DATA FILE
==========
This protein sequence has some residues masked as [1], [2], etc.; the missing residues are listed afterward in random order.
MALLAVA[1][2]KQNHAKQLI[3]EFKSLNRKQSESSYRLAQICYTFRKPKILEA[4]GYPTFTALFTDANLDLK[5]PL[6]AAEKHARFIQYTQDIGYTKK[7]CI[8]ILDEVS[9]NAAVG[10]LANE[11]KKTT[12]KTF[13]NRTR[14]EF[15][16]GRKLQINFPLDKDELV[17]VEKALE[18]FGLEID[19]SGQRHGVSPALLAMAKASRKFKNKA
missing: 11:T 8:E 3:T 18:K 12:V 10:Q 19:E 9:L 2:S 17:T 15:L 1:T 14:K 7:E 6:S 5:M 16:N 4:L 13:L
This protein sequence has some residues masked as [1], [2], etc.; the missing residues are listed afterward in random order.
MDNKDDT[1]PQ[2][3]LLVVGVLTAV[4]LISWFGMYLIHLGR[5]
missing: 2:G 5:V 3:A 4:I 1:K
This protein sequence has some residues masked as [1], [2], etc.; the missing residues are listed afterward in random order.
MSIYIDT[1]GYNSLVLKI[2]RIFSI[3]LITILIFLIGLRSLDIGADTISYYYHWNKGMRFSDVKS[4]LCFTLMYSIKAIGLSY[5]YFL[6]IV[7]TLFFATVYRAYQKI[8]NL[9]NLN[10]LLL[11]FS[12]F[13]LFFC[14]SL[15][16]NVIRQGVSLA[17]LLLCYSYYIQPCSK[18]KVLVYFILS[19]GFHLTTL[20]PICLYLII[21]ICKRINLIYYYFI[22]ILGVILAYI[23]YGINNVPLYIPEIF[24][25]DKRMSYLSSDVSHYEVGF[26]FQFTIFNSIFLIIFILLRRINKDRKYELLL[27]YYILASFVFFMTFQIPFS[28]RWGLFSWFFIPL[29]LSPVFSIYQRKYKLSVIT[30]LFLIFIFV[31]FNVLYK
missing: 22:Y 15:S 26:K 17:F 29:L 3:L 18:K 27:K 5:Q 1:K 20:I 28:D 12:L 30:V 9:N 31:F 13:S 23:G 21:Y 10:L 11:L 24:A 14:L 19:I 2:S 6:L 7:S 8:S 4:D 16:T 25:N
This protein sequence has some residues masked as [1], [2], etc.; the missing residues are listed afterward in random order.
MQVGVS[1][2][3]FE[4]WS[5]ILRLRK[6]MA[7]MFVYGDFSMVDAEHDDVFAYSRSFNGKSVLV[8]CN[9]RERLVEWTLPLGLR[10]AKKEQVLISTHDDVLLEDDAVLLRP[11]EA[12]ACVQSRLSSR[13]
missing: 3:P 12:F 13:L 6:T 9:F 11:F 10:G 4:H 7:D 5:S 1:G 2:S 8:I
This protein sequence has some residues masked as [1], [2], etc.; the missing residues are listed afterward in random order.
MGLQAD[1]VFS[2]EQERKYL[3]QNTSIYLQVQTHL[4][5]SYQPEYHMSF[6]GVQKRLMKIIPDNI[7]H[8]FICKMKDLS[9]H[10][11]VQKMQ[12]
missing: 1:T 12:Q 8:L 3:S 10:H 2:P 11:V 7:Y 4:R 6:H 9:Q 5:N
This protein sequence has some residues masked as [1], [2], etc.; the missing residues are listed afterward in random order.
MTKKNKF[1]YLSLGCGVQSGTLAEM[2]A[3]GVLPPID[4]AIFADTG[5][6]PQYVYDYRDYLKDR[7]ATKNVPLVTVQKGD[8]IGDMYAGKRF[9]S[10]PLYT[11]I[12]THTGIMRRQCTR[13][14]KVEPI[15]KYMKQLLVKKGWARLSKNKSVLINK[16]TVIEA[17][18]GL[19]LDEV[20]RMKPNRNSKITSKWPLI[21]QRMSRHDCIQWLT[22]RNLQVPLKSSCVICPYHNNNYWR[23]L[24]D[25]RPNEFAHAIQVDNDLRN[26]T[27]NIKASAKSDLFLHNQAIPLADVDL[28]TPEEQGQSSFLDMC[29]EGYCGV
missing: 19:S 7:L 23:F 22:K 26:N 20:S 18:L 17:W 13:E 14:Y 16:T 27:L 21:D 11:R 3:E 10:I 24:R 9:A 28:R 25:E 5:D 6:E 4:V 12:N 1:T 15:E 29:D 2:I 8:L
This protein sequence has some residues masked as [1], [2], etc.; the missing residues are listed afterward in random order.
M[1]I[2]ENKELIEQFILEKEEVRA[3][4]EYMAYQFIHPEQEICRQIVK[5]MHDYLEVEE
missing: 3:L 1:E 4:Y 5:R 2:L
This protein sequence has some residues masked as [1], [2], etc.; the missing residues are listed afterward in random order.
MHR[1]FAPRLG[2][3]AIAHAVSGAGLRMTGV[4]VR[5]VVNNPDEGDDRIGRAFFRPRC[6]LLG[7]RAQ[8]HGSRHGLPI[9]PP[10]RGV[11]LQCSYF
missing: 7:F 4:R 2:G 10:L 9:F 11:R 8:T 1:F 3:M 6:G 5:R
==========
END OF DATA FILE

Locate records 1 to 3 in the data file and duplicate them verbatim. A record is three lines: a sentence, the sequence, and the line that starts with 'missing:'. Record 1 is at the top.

This protein sequence has some residues masked as [1], [2], etc.; the missing residues are listed afterward in random order.
MALLAVA[1][2]KQNHAKQLI[3]EFKSLNRKQSESSYRLAQICYTFRKPKILEA[4]GYPTFTALFTDANLDLK[5]PL[6]AAEKHARFIQYTQDIGYTKK[7]CI[8]ILDEVS[9]NAAVG[10]LANE[11]KKTT[12]KTF[13]NRTR[14]EF[15][16]GRKLQINFPLDKDELV[17]VEKALE[18]FGLEID[19]SGQRHGVSPALLAMAKASRKFKNKA
missing: 11:T 8:E 3:T 18:K 12:V 10:Q 19:E 9:L 2:S 17:T 15:L 1:T 14:K 7:E 6:S 5:M 16:N 4:L 13:L
This protein sequence has some residues masked as [1], [2], etc.; the missing residues are listed afterward in random order.
MDNKDDT[1]PQ[2][3]LLVVGVLTAV[4]LISWFGMYLIHLGR[5]
missing: 2:G 5:V 3:A 4:I 1:K
This protein sequence has some residues masked as [1], [2], etc.; the missing residues are listed afterward in random order.
MSIYIDT[1]GYNSLVLKI[2]RIFSI[3]LITILIFLIGLRSLDIGADTISYYYHWNKGMRFSDVKS[4]LCFTLMYSIKAIGLSY[5]YFL[6]IV[7]TLFFATVYRAYQKI[8]NL[9]NLN[10]LLL[11]FS[12]F[13]LFFC[14]SL[15][16]NVIRQGVSLA[17]LLLCYSYYIQPCSK[18]KVLVYFILS[19]GFHLTTL[20]PICLYLII[21]ICKRINLIYYYFI[22]ILGVILAYI[23]YGINNVPLYIPEIF[24][25]DKRMSYLSSDVSHYEVGF[26]FQFTIFNSIFLIIFILLRRINKDRKYELLL[27]YYILASFVFFMTFQIPFS[28]RWGLFSWFFIPL[29]LSPVFSIYQRKYKLSVIT[30]LFLIFIFV[31]FNVLYK
missing: 22:Y 15:S 26:K 17:F 29:L 3:L 18:K 27:K 5:Q 1:K 20:I 28:D 12:L 30:V 9:N 31:F 13:S 23:G 21:Y 10:L 11:L 24:A 14:L 19:I 2:S 6:L 7:S 8:S 4:D 16:T 25:N